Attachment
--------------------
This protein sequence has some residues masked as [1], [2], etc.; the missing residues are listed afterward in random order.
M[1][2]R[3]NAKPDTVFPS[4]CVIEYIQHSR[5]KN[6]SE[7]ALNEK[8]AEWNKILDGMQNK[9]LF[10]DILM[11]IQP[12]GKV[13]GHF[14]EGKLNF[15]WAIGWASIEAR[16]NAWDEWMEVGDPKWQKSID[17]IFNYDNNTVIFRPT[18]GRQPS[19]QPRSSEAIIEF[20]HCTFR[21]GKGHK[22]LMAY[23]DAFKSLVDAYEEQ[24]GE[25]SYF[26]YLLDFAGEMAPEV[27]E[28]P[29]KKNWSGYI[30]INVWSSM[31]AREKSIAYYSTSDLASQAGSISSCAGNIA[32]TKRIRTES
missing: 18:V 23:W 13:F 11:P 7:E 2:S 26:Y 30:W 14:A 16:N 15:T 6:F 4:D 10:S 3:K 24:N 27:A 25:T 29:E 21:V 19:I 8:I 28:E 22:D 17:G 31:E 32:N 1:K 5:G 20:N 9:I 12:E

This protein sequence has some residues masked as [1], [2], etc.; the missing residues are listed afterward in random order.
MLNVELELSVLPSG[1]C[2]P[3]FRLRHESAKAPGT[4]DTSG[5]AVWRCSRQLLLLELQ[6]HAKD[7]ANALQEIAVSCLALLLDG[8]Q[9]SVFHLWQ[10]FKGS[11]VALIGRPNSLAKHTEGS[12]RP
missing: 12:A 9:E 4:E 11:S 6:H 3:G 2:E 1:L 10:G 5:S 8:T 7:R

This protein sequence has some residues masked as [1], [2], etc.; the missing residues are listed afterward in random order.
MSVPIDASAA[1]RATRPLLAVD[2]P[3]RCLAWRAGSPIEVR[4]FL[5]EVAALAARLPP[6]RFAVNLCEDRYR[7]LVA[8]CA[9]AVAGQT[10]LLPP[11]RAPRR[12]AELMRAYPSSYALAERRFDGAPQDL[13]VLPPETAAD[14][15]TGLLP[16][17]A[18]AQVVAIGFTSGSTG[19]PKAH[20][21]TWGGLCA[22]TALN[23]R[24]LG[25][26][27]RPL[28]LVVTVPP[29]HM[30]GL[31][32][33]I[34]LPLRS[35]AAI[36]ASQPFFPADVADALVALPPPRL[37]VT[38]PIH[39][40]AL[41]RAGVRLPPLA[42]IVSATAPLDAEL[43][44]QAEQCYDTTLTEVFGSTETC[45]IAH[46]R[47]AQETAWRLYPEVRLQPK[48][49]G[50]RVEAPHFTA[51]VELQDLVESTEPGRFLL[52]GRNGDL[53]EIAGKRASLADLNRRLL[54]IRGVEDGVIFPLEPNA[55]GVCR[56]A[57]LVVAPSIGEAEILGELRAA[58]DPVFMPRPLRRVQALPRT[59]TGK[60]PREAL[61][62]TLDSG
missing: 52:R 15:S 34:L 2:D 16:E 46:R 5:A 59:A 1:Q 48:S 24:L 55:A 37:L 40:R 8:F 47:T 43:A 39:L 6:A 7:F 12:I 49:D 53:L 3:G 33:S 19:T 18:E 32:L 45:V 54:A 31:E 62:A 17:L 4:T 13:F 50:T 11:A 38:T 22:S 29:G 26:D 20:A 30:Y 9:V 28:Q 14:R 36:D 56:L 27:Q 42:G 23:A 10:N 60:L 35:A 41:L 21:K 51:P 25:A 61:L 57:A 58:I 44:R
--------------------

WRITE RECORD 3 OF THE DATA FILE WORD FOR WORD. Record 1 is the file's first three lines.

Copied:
This protein sequence has some residues masked as [1], [2], etc.; the missing residues are listed afterward in random order.
MSVPIDASAA[1]RATRPLLAVD[2]P[3]RCLAWRAGSPIEVR[4]FL[5]EVAALAARLPP[6]RFAVNLCEDRYR[7]LVA[8]CA[9]AVAGQT[10]LLPP[11]RAPRR[12]AELMRAYPSSYALAERRFDGAPQDL[13]VLPPETAAD[14][15]TGLLP[16][17]A[18]AQVVAIGFTSGSTG[19]PKAH[20][21]TWGGLCA[22]TALN[23]R[24]LG[25][26][27]RPL[28]LVVTVPP[29]HM[30]GL[31][32][33]I[34]LPLRS[35]AAI[36]ASQPFFPADVADALVALPPPRL[37]VT[38]PIH[39][40]AL[41]RAGVRLPPLA[42]IVSATAPLDAEL[43][44]QAEQCYDTTLTEVFGSTETC[45]IAH[46]R[47]AQETAWRLYPEVRLQPK[48][49]G[50]RVEAPHFTA[51]VELQDLVESTEPGRFLL[52]GRNGDL[53]EIAGKRASLADLNRRLL[54]IRGVEDGVIFPLEPNA[55]GVCR[56]A[57]LVVAPSIGEAEILGELRAA[58]DPVFMPRPLRRVQALPRT[59]TGK[60]PREAL[61][62]TLDSG
missing: 52:R 15:S 34:L 2:D 16:E 46:R 5:A 59:A 1:Q 48:S 24:L 55:A 37:L 40:R 8:F 47:T 43:A 39:L 6:A 7:F 12:I 49:D 53:L 3:G 33:S 19:T 18:E 32:L 45:V 54:A 31:E 62:A 17:L 4:T 13:F 50:T 11:A 38:T 22:S 29:G 26:D 20:A 30:Y 9:V 28:Q 14:R 36:D 56:L 27:Q 42:G 23:A 10:N 60:L 35:A 41:L 21:K 51:P 25:A 61:L 57:A 58:I 44:R